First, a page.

I’ve said it before and I’ll say it again: interaction is one of the key underrated topics in statistics. I thought about this today (OK, a couple months ago, what with our delay) when reading a post by Dan Kopf on the exaggeration of small truths. Or, to put it another way, statistically significant but […]

Some art so far

In response to my request #1 (“Gone Fishing” T-shirt), Ed Witt sent in this: I thanked Ed and asked if it would be possible to take the image and add to it so it’s clear that the “.05” is being drawn from a sea of other numbers, also with a little bucket next to the […]

Artist needed!

We have some great ideas but none of us can draw. We need your help with designs and art for any or all of these projects: 1. “Gone Fishing” T-shirt A person is standing in a boat, fishing. The lake is full, not of fish but of little numbers: “.14”, “.31”, “.08”, etc etc. And […]

Wow—this is much more impressive than anything Frank Flynn ever did!

This is what I call a rogue sociologist.

My short career as a Freud expert

I received the following email the other day (well, actually it was the other month, as we’re still on blog-delay): Dear Prof. Andrew Gelman, The ** Broadcasting Authority, together with ** – a well-established production company, are producing a documentary about Freud. The documentary presents different points of view regarding Freud’s personality and theories. At […]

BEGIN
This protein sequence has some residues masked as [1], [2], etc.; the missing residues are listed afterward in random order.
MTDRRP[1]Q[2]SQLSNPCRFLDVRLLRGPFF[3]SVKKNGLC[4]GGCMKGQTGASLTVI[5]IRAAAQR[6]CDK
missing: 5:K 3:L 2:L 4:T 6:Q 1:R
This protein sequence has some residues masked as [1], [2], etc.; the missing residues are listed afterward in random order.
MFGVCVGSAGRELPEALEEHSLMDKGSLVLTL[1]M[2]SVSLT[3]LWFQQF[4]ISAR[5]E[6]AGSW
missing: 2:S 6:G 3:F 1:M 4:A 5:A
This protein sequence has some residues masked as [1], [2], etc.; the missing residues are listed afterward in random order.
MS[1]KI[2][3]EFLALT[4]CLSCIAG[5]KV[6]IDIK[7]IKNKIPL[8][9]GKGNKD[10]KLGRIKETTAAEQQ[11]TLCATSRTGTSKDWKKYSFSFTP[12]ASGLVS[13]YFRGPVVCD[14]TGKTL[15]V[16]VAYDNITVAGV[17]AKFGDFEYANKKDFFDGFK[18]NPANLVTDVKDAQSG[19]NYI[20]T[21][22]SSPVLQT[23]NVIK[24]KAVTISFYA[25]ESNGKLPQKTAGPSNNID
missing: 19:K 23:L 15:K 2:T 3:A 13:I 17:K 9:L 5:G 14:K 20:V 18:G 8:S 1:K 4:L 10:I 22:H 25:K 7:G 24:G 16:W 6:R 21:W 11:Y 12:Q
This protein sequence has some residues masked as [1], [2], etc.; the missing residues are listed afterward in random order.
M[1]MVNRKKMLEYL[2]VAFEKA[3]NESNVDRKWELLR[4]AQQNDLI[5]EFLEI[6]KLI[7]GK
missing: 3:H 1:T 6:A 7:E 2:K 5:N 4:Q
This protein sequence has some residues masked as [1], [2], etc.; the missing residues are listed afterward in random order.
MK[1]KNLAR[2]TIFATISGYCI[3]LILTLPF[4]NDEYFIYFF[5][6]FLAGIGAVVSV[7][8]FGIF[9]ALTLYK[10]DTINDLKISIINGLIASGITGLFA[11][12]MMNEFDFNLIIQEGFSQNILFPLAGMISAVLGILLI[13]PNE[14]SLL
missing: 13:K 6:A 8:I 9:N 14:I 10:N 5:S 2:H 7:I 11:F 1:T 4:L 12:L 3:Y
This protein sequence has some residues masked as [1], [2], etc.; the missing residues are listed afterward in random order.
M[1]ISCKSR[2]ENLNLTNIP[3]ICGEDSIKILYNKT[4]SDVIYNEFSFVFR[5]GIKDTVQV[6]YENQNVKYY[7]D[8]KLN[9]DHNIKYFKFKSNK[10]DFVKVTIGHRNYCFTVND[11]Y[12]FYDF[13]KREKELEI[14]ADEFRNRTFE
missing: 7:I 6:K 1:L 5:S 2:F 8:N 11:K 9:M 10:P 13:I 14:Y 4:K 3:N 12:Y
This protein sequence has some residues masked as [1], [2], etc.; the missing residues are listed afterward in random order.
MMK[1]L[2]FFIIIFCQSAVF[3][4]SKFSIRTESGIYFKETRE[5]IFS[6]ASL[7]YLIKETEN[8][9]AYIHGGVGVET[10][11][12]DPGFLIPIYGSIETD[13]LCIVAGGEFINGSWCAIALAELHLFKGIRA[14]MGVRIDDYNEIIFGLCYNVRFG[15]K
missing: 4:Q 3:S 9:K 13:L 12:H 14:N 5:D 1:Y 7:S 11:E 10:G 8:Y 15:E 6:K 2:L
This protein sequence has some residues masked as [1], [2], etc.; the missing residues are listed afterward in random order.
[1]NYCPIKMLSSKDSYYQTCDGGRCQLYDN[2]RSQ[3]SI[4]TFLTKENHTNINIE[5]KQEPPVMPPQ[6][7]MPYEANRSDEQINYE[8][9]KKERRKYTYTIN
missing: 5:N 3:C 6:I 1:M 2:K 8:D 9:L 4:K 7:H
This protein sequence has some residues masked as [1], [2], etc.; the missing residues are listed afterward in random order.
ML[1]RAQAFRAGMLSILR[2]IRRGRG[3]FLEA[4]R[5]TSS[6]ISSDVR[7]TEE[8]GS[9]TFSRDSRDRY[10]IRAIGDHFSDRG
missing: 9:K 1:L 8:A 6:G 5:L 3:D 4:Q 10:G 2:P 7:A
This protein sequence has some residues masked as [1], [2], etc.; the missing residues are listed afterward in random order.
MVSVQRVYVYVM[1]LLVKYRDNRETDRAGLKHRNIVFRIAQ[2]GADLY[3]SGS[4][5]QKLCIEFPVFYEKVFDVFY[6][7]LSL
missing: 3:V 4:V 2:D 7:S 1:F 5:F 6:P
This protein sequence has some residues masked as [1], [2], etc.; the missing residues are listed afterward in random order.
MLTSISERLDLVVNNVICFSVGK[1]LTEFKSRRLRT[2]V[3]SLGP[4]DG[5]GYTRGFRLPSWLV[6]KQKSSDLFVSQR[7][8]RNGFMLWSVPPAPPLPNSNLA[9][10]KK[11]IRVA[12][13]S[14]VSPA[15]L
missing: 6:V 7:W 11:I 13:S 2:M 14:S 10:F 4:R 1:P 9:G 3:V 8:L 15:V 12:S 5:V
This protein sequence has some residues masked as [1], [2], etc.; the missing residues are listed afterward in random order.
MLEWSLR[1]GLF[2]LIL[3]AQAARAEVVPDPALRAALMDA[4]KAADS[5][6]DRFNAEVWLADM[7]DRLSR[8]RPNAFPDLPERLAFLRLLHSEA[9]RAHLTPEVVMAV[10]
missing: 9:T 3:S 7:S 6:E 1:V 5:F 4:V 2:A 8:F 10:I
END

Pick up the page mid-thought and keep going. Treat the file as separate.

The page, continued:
What happened to the world we knew?

I was unlocking my bike, with music turned on low, and a couple of high school kids were lounging around nearby. One of them walked over and asked, « Qui est-ce qui chante? ». I responded, “Stevie Wonder” (not trying any accent on this one). The kid said, « Ees good ».

Peabody here.

I saw the trailer for the new Mr. Peabody movie and it looked terrible. They used that weird animation where everything looks round, also the voice had none of the intonations of the “real” Peabody (for some reason, the trailer had the original English voices, maybe they didn’t get their act together to make a […]

Objects of the class “Objects of the class”

Objects of the class “Foghorn Leghorn”: parodies that are more famous than the original. (“It would be as if everybody were familiar with Duchamp’s Mona-Lisa-with-a-moustache while never having heard of Leonardo’s version.”) Objects of the class “Whoopi Goldberg”: actors who are undeniably talented but are almost always in bad movies, or at least movies that […]

Data visualizations gone beautifully wrong

Jeremy Fox points us to this compilation of data visualizations in R that went wrong, in a way that ended up making them look like art. They are indeed wonderful.

Give me a ticket for an aeroplane

How long are songs? Gabriel Rossman discusses the two peaks, one at just under 3 minutes and one at just under 4 minutes. He quotes musician Jacob Slichter: In anticipation of “crossing over” the single to radio formats . . . Each mix had to be edited down to under four minutes, an important limit […]

“How big is your chance of dying in an ordinary play?”

At first glance, that’s what I thought Tyler Cowen was asking. I assumed he was asking about the characters, not the audience, as watching a play seems like a pretty safe activity (A. Lincoln excepted). Characters in plays die all the time. I wonder what the chance is? Something between 5% and 10%, I’d guess. […]